Rough trip in store for Duke, Allen in Louisville
Seventh-ranked Duke and Grayson Allen visit No. 14 Louisville today. They'll likely face a hostile crowd with a long memory of how Allen tripped one of the Cardinals last season.
Duke and Grayson Allen are about to embark on another tough road trip.
The seventh-ranked Blue Devils and Allen visit No. 14 Louisville (14-3, 2-2 Atlantic Coast Conference) on Saturday to face a hostile crowd with a long memory of how the guard tripped one of Cardinals last season.
If Tuesday night’s visit to No. 9 Florida State was any indication, Allen and the Blue Devils (14-3, 2-2) surely will be reminded of the trip of the Cardinals’ Ray Spalding last February. Florida State’s Xavier Rathan-Mayes — the second victim of trips by Allen last season — said after the Seminoles’ win over Duke that he’d “been waiting a long time to see him again” and it’s a safe bet that the fans in Louisville feel the same way.
Here’s where things stand heading into Saturday’s matchup with Louisville and what’s next:
IS THIS A PATTERN?
Allen has tripped an opponent three times, so it is fair to say it’s a pattern. Allen received a flagrant foul last Feb. 8 when he tripped Spalding, then drew a reprimand from the ACC — but no suspension — after he tripped Rathan-Mayes in the final seconds of a game 17 days later. All was calm around Allen until Dec. 21, when he flung his leg out to trip Steven Santa Ana of Elon, then punched an empty chair during an outburst on the bench. A day after that episode, Allen was suspended indefinitely — which turned out to be for only one game, a blowout loss at Virginia Tech — and was stripped of his team captaincy.
HOW MUCH BACKLASH IS ALLEN FACING?
Every move Allen makes is under heavy scrutiny with Twitter, cellphone video cameras and DVRs allowing social-media sleuths to post slow-motion clips of any action by the guard that can be perceived as inf lammatory. It happened during the Boston College game last Saturday, when clips popped up online showing a BC player setting a screen on Allen and the Duke guard extending his left leg in an apparent attempt to keep his balance — which none of the media in attendance even noticed live. In the next game at Florida State, video circulated online showing Allen appearing to shove a Seminoles assistant while falling into the bench — only to have Allen be absolved when Seminoles assistant Dennis Gates posted a statement on Twitter saying “I know what a dirty play is and I was not the victim of one.”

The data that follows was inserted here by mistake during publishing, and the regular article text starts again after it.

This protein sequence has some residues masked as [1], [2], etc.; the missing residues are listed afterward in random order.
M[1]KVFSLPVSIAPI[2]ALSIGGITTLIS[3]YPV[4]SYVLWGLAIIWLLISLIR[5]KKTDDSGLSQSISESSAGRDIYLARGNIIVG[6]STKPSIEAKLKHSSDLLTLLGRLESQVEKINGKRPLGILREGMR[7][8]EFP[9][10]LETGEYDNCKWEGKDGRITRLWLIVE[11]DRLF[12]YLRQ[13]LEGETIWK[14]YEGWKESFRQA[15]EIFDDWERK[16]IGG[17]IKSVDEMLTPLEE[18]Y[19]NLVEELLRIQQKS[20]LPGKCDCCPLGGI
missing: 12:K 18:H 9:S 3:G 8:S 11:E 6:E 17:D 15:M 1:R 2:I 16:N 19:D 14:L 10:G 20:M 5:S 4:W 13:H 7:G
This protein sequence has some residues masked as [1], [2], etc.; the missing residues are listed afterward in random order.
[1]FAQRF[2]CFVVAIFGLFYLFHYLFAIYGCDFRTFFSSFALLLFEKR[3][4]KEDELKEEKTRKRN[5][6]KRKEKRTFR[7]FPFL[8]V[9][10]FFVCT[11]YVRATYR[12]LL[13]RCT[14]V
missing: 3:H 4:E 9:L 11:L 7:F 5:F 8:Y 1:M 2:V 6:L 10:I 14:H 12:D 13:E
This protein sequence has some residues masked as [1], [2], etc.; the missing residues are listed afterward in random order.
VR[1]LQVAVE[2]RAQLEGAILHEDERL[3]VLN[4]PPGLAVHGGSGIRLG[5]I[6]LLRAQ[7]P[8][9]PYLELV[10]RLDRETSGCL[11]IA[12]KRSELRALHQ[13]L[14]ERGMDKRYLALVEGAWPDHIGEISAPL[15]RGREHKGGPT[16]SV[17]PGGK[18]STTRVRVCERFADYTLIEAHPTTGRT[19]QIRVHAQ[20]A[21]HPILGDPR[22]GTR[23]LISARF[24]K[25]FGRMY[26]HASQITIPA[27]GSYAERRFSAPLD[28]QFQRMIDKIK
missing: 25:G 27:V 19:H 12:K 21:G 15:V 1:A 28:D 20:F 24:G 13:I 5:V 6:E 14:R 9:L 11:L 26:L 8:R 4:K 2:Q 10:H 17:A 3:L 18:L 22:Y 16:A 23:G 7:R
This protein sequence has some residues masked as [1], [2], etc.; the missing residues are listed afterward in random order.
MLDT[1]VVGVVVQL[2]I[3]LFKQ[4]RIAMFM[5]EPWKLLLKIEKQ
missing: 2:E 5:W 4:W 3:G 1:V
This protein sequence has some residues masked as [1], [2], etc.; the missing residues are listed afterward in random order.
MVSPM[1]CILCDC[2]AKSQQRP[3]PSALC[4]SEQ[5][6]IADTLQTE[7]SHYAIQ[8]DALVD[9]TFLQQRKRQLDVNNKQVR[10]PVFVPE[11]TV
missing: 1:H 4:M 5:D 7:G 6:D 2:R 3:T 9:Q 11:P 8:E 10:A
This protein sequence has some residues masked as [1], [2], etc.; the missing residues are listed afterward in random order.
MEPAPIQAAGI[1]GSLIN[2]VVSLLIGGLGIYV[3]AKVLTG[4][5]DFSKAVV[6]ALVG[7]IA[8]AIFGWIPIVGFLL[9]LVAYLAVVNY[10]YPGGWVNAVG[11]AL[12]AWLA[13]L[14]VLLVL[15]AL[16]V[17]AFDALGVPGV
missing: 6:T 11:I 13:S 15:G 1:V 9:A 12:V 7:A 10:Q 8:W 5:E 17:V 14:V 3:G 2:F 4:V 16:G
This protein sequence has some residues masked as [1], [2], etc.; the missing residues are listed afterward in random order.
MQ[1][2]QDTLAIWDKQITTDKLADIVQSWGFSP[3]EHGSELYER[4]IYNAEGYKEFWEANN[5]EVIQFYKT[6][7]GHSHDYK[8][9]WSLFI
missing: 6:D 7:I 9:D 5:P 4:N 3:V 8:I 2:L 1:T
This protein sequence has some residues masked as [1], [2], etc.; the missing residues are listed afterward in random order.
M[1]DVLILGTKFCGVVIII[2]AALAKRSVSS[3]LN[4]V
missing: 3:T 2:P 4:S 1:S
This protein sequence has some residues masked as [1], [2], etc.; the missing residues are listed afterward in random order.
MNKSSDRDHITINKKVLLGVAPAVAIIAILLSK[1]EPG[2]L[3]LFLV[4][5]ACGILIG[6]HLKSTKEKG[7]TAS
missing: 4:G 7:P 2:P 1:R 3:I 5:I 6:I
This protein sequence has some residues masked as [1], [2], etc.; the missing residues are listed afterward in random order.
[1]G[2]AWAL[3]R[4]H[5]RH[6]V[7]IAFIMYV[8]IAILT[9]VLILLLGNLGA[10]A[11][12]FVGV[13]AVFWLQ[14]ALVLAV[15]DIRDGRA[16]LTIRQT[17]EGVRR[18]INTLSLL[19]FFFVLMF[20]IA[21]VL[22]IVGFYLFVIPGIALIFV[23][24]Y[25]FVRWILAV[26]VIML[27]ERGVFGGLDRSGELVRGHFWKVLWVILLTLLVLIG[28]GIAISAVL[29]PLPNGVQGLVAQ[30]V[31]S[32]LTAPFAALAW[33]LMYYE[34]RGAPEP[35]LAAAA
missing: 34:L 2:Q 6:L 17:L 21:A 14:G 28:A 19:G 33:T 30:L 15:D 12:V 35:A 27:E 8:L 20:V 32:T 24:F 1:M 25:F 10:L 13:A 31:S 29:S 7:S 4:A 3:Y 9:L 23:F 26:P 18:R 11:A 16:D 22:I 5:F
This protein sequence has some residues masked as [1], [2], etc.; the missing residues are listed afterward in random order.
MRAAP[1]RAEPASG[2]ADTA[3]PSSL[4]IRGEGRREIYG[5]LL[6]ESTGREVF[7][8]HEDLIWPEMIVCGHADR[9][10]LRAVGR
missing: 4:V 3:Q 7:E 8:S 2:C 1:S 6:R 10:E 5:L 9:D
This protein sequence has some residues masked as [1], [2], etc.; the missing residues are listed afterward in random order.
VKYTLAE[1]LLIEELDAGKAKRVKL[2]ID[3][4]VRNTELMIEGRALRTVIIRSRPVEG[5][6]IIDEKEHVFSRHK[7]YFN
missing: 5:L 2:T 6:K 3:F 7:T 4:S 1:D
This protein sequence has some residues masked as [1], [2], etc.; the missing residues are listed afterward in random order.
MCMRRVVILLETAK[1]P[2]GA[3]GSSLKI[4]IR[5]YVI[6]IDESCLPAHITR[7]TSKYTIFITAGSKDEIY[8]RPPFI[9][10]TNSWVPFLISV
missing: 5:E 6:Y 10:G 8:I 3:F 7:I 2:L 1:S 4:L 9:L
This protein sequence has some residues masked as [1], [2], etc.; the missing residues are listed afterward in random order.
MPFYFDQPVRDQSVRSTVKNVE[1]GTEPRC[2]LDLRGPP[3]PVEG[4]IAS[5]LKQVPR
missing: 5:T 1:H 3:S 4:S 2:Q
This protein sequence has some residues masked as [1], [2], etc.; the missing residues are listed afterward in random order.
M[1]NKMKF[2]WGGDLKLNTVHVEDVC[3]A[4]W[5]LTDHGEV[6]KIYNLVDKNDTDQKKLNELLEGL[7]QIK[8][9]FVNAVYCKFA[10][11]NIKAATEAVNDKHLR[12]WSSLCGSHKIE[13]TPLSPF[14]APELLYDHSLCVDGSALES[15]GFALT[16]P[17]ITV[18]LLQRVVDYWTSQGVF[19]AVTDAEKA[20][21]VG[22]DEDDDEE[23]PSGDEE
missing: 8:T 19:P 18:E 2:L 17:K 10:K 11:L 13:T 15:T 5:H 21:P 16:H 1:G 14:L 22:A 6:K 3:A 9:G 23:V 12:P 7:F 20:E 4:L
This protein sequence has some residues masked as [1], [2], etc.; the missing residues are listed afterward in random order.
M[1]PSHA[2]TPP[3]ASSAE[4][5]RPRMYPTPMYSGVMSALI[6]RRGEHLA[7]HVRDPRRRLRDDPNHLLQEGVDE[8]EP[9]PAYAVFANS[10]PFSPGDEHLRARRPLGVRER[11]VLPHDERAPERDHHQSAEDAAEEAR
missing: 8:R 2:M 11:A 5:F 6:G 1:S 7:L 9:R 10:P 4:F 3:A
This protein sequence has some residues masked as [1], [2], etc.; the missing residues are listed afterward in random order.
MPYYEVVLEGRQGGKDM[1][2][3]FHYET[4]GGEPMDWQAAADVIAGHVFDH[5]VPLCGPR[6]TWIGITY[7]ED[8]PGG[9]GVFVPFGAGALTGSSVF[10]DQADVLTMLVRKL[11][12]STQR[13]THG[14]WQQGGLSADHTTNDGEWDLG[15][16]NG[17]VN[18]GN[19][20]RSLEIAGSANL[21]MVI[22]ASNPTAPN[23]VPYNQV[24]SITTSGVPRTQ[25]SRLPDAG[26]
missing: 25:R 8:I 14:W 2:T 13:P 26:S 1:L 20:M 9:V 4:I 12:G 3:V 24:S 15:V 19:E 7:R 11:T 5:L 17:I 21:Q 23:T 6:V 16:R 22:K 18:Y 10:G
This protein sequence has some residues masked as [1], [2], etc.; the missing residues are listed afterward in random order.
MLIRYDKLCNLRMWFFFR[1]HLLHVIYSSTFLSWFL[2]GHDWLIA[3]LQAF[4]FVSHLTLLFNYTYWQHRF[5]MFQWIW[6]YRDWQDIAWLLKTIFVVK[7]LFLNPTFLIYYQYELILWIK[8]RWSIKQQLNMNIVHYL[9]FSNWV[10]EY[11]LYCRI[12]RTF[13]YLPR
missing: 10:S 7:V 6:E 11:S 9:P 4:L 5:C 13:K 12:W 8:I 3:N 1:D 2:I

WILL HE BE OFFICIATED DIFFERENTLY?
That’s a tough question to answer, because his role and playing style have changed over the last month. After he tripped the Elon player, he was benched for the rest of the first half and when he returned after halftime, he seemed more passive than usual — almost tentative. And in the three games he’s played since his suspension ended, he’s become more of a facilitator and less of a threat to score, piling up 23 assists in that span while shooting much less frequently. Perhaps as a result, Allen has been called for fewer fouls since the suspension — just five in his last three games, after being assessed an average of 2.2 in his first 12 games this season.
WHY WAS HIS SUSPENSION SO SHORT?
Coach Mike Krzyzewski said the suspension would last until he “felt good about the entire situation where he is at.” Then in a move made with no fanfare, Allen slipped back into the starting lineup Jan. 4 for the Georgia Tech game. After that game, Krzyzewski defended the decision as “appropriate.” That was also the final game for Krzyzewski before he underwent back surgery that will keep him out for a few weeks. The move spared acting head coach Jeff Capel from facing any questions about when Allen would return or whose decision it would be to bring him back.
IS THIS A NEW POSITION FOR DUKE?
No, it’s not. The Blue Devils have been a lightning-rod program for more than two decades, and Allen is the latest in a long line of Duke players — from Christian Laettner in the early 1990s to J. J. Redick in the mid-2000s — to draw the unrelenting ire of opposing fans. A key difference is, he’s the first to be in that situation in the age of social media.
IS THE SCRUNITY FAIR?
Depends on who you ask. Duke fans and defenders say Allen is a highly emotional player who toes the fine line of aggressive play — Krzyzewski credits Allen’s dive for a loose ball as the turning point in the Blue Devils’ national championship game victory in 2015, even creating a team award specifically to honor it. But critics say his predicament is entirely selfinflicted due to his documented tripping antics. After the Florida State game, Capel said that “the kid has been through enough. He’s brought a lot of it on himself and some of it is crazy, some of the things that has happened that he’s done.”
In this Feb. 20, 2016photo, Duke’s Grayson Allen (3) charges into Louisville’s Jaylen Johnson (10) to receive his fifth foul during the second half of an NCAA college basketball game, in Louisville Ky.